An analysis published in the American Thinker by Andrew Bostom helps us to make more sense of the modern history of Turkey and the phenomenon of its attempted genocides of Greeks and Armenians during its transition from an Ottoman theocracy to a Kemalist "secularism".
We must begin with the premise that Ottoman Islam was a formidably Islamic geopolitical and cultural Rasputin -- and thus see its slow, increasing demise and disease over the 18th and 19th centuries as a spectacular catastrophe (for Muslims) in and of itself. Then we see the kinetic acceleration of Western global superiority throughout the 19th century as another major ingredient in the process; with the tumultuously protean outburst of WW1 thus wracking the Body Geopolitic of the world (since by then the West had the entire world by its balls, mostly in a good sense, pace all the handwringing PC MCs (not a few of whom seem to be in the anti-Islam movement) who feel "ashamed" of their Western Colonialist heritage) -- impinging, among other regions, upon the dying Ottoman Empire.
In the context of this devolving maelstrom and welter, the death of the Ottoman Empire transferrred its necessarily and intrinsically Islamic electricity Frankensteinianly from a corpse to a St. Vitus Revolution -- the "Young Turks" led by Ataturk -- animated not by greatness or freedom but by Turkish fascism and racism.
Their feat nevertheless had to be nothing short of herculean, for no galvanizing ideology is as strong as the monster of Islam (that had, at any rate, centuries before already gobbled up Turkish pride and self-identity through "reversion"); and we thus realize, obviously, that its supposedly "secular" purgation of Islam was always partial (reflecting the Islamic limits of its astounding feat), not total -- for Islam in such an inveterately Islamic region can never be purged from the hearts and minds and psyches and culture of a people once possessed by its demon.
Which is why, also, "modern secular" Turkey, ever since in the early 1920s it was carved out of the dead meat (mostly dark meat) of the Ottoman Empire, has been in constant tension against its own inner Islam, and has barely held the upper hand only by dint of a military dictatorship, not any kind of "democracy" the West would ever recognize as such -- free and institutionally and culturally respectful of equality under the law -- if only because, when you have a majority population ever diseased by the social disease of Islam, you simply cannot permit such freedoms (as Ataturk knew), for such freedoms would lead, with such a demon-possessed demos with its natural appetite for Islam, to more Islam, not less. Which means, perforce, less freedom and respect for others in society.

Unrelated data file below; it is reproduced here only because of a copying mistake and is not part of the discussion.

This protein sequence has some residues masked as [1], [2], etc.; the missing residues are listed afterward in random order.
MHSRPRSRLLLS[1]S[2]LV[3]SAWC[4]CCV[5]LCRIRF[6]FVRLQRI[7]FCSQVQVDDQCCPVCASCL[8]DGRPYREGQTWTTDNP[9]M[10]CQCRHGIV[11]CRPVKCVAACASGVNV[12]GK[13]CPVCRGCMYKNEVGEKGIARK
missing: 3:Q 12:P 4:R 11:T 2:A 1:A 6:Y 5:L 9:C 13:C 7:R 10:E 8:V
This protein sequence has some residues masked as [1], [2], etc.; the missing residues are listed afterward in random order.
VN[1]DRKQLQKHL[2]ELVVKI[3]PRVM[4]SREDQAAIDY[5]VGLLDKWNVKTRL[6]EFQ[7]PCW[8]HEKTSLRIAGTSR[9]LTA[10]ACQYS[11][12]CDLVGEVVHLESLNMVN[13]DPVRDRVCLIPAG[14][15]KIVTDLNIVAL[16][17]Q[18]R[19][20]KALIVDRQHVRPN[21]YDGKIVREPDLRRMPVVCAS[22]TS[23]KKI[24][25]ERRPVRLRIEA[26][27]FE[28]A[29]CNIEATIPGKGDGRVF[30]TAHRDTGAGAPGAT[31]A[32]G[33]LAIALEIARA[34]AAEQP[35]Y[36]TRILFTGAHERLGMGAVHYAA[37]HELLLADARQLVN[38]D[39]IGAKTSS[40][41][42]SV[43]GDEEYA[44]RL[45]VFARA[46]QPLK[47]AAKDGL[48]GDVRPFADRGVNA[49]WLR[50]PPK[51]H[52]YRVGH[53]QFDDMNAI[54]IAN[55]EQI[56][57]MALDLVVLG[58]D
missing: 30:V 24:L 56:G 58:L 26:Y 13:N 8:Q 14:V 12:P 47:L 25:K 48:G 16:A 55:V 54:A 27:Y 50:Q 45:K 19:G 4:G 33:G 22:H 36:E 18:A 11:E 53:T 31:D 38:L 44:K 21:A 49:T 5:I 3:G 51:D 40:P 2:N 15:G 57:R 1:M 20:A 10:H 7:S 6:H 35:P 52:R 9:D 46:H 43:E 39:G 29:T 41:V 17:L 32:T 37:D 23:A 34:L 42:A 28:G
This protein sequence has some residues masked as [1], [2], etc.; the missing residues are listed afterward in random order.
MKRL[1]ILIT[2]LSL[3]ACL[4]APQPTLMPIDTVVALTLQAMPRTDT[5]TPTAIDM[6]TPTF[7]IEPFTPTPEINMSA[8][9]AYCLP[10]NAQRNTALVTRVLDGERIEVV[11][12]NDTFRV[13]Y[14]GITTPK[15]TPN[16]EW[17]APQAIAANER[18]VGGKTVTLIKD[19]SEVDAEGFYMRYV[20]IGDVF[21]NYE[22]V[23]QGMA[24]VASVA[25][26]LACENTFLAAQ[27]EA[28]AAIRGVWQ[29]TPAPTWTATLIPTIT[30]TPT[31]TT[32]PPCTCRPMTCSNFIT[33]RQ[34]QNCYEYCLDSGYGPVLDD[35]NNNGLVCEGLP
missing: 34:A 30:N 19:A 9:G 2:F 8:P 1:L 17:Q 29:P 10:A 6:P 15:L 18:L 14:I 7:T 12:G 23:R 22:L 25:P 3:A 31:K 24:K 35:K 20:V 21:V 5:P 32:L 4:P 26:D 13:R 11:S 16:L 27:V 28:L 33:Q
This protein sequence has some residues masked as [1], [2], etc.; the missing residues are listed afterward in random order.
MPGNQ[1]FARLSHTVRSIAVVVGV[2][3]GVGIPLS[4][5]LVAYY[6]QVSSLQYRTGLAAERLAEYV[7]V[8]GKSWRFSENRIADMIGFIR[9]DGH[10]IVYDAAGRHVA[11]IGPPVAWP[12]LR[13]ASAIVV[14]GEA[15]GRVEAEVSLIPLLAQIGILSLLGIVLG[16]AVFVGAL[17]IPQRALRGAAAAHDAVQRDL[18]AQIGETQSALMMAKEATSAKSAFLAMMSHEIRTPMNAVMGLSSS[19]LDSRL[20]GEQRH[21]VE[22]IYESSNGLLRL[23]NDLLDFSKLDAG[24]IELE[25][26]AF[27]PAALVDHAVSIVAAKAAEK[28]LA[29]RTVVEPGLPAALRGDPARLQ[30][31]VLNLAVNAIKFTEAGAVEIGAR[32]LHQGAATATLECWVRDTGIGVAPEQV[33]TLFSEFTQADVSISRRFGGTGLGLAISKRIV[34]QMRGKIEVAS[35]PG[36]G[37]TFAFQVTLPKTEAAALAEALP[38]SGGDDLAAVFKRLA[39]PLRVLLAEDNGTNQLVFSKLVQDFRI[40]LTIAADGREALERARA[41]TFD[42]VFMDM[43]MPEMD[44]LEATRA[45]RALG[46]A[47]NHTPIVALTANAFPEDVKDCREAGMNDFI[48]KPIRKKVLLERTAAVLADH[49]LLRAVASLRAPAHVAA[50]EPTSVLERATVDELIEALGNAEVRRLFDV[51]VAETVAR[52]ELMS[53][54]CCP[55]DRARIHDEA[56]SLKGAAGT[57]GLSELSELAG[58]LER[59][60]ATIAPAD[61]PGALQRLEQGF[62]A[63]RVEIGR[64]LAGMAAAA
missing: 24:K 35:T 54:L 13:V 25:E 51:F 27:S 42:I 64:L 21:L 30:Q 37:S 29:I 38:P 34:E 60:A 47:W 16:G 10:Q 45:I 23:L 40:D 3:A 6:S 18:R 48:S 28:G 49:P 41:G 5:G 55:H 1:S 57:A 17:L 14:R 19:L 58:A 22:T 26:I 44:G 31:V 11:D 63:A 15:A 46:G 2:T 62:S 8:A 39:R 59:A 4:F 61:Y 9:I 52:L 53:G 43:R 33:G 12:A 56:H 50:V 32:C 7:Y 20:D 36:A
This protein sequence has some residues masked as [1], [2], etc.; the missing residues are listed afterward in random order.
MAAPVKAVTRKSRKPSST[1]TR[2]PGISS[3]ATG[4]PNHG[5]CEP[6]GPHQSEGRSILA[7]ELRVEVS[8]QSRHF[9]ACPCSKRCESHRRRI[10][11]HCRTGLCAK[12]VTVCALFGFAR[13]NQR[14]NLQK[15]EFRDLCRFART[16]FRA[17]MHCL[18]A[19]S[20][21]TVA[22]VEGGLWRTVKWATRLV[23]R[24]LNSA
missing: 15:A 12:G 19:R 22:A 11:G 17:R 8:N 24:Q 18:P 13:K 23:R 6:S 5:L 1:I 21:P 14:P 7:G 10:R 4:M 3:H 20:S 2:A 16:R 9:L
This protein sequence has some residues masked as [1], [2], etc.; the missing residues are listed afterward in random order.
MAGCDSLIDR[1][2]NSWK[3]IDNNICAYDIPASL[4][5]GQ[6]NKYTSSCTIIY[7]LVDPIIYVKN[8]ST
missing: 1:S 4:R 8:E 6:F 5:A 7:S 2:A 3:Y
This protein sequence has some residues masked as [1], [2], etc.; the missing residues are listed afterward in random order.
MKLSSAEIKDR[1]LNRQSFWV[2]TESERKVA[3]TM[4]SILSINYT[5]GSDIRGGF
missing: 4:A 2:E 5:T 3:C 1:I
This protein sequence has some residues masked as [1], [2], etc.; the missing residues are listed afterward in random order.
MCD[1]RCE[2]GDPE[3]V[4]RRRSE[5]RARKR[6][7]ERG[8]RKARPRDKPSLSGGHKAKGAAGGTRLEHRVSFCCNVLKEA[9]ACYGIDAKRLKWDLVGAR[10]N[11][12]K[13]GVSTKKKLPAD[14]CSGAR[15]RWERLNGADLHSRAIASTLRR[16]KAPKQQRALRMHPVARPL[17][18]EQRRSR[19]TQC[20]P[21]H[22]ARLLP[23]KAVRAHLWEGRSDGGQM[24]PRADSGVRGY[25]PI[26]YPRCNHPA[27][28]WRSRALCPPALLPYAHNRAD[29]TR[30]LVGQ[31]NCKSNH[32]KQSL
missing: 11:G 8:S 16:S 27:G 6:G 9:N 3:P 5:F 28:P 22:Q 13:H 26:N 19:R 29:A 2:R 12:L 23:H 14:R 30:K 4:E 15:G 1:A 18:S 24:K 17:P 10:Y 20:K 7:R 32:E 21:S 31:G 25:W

And now, just the other day (Turkish American CNN columnist: Kemalist secularism is dead), we see signs that the Rasputin of Islam -- never quite dead in Turkey -- is coming back to life to resume its throttle on humanity there; aided and abetted in no small measure, naturally, by the Muslims who are the agents of their own eternal sadomasochism.
Not to mention this recent story:
Thousands of devout Muslims prayed outside Turkey's historic Hagia Sophia museum on Saturday to protest a 1934 law that bars religious services at the former church and mosque.
Actually, to clarify what that mainstream news story implies is some kind of equivalency: the Hagia Sophia had been a Christian church -- one of the greatest in history -- for centuries, before the Mohammedans brutally conquered Byzantium and its prize jewel, the Paris of the Middle Ages, Constantinople, transforming in its baseline tribalistic triumphalism the city's central church into a mosque. Even after the "secular" revolution of the Kemalists, although the military dictatorship of modern Turkey did render the church an inert museum, it also pointedly has never restored it to its rightful owners, the Christians of Turkey.
Worshippers [i.e., Turkish Muslims] shouted, "Break the chains, let Hagia Sophia Mosque open," and "God is great" before kneeling in prayer as tourists looked on.
Yeah, modern Turkey sounds so "secular"...!